I went to, and performed in the Greyhound Collective Poetry Revival’s Loyola Rising last Monday night. I think it was a great event to end the semester on, and the blog as well. Initially, I was nervous because although I do attend the meetings, I am still a freshman and quite honestly don’t think my poetry is up to par compared to some of the other people in the group. I had been to poetry slam’s before, but never in this size. Originally, in the meetings, I thought there were going to be at most 25 people there. I looked up the event on Facebook, however, to see that 185 people said they were going to attend, and an additional 170 people might attend. I used to lector at the masses at my church back home, so I have been used to reading aloud to mass amounts of people, I was just a little apprehensive because what I was going to read was a part of me, not just verses from the Bible.
I went to Loyola Rising alone, it was the day before the last day of classes and most of my friends had either already left or had a lot of work due on the next day. I wasn’t bothered, though, because I was hoping I wouldn’t see too many people there who knew who I was. Luckily, I didn’t see many people I knew, so I got to lay relatively low throughout the night. There were a few people who went before me, and I heard the fear in their voices. It made me get secondhand-nervousness, if that’s even a term, because of what they were going through. When my name was called I managed to get up off the floor, from where I was sitting, and up to the mike. It was awkward, though, because a bunch of people had just come in and I had to wait for everyone to settle. I was just silently being my awkward self in front of a lot of people, all eyes on me. I had a feeling the mike wasn’t working properly, but I started anyway. I smiled politely, introduced myself, and read my title. “The Tango,” I began. I felt like I stammered it a bit, though and I was disappointed in myself. I read the rest of my poem without problem, and people clapped as I sat down. I felt so much better after it was over, and I was able to listen to everyone else’s work.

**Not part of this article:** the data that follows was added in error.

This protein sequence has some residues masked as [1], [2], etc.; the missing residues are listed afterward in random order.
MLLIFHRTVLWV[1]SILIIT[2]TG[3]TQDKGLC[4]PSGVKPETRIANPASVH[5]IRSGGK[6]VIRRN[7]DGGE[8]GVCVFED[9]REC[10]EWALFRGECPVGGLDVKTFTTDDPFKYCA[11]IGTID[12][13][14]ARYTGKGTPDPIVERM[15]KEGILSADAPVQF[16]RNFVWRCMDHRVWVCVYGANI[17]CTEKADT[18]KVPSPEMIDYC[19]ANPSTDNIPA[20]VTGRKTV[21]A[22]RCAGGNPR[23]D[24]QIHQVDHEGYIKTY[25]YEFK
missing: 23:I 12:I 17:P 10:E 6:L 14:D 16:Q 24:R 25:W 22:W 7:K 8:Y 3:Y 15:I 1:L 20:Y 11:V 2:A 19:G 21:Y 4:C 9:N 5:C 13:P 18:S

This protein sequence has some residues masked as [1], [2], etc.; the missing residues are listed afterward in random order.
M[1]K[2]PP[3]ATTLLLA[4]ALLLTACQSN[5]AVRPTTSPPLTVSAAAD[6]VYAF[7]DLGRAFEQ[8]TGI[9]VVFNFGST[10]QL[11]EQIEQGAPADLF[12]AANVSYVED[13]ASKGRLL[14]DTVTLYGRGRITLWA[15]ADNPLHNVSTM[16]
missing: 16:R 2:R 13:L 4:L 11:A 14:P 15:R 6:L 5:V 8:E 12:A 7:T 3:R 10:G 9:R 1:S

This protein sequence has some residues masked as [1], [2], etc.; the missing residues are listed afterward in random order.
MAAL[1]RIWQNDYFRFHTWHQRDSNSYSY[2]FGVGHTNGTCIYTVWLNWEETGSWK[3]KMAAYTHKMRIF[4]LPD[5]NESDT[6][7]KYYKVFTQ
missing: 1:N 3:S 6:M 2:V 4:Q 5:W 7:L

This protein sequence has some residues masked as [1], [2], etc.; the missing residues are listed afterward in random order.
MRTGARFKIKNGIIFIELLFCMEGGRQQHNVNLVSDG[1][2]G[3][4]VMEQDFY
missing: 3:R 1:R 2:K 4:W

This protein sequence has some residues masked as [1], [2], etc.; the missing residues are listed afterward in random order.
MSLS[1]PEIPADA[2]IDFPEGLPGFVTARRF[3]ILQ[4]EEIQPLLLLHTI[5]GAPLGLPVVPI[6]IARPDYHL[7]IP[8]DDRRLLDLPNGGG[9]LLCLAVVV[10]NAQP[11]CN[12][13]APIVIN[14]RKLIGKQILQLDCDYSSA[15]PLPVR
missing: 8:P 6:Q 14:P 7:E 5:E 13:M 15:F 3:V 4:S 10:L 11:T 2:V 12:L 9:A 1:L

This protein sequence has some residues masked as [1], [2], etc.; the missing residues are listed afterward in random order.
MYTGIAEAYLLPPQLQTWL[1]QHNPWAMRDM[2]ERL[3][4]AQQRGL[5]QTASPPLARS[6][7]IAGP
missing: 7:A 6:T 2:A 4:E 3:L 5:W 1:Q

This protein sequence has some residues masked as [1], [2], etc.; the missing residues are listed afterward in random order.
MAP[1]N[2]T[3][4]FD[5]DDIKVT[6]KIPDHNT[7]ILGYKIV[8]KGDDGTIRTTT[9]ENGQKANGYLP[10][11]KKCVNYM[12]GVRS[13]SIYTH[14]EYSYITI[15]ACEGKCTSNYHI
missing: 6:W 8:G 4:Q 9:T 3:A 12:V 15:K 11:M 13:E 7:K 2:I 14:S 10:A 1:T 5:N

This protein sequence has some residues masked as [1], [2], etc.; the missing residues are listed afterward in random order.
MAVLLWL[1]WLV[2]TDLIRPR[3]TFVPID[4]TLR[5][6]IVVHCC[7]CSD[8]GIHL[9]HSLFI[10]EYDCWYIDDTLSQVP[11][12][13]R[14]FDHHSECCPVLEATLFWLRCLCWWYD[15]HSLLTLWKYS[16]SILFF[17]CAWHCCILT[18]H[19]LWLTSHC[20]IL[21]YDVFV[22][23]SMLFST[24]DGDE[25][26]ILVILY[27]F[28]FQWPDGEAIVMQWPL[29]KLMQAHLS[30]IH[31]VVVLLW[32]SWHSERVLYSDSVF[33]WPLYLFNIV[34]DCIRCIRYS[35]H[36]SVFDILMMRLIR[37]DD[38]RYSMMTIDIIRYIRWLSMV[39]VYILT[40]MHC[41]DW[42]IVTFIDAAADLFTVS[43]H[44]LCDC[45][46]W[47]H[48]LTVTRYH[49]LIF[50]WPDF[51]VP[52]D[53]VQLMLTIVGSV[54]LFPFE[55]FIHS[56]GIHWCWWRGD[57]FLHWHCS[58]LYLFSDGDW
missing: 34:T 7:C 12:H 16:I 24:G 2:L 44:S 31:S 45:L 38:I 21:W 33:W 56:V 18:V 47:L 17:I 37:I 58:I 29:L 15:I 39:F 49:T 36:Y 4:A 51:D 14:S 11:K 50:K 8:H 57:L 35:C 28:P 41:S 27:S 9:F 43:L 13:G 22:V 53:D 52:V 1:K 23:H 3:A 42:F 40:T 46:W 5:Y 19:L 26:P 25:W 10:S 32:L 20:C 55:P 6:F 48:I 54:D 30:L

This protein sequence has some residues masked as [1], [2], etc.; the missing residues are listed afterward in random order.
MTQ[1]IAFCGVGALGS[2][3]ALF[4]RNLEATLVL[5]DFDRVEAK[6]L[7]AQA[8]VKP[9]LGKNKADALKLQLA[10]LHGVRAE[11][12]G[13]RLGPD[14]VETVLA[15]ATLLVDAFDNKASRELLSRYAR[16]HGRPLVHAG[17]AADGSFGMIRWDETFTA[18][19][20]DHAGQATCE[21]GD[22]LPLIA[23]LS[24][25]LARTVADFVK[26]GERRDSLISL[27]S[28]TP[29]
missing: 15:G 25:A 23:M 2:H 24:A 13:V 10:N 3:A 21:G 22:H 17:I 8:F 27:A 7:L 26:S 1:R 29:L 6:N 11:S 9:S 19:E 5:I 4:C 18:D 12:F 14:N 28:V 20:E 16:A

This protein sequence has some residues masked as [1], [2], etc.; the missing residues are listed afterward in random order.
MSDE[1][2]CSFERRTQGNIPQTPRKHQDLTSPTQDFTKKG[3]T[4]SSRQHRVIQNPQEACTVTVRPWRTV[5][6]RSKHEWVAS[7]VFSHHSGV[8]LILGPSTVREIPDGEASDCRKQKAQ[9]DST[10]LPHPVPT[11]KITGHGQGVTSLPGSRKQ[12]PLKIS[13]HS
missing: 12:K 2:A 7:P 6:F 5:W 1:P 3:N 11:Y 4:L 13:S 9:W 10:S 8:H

Sitting and listening to people singing and speaking their own works put a smile on my face that no one could take away. I honestly was so happy after hearing each and every poem and song because I know that all of these people put their hearts and souls into their works, just like I do. There is something so vulnerable about reading or singing your works in front of masses of people. It’s almost as if you’re showing people a side of you that no one else gets to see. Poetry allows for this intimate relationship between the author/speaker and the reader, which enables the reader to relate to the situations in the poems. I feel that most, if not all, of the poems we have read this year in class have been relatable in some way. It could have been one phrase, a stanza, or the entire poem, but in one way or another each and every poem has affected all of us. Poetry is powerful, and hearing people get all worked up over their poetry, as some of the performers did, proves that. Sure, we may not know what it’s like to watch someone you want to have sex with squash a flea in front of our eyes, completely know the rhythm of Papa’s Waltz, nor comprehend completely the sexual tension between Shane and Marian, but there will always be relatable situations within poetry, and prose, that allows us to connect with these speakers and characters, time after time.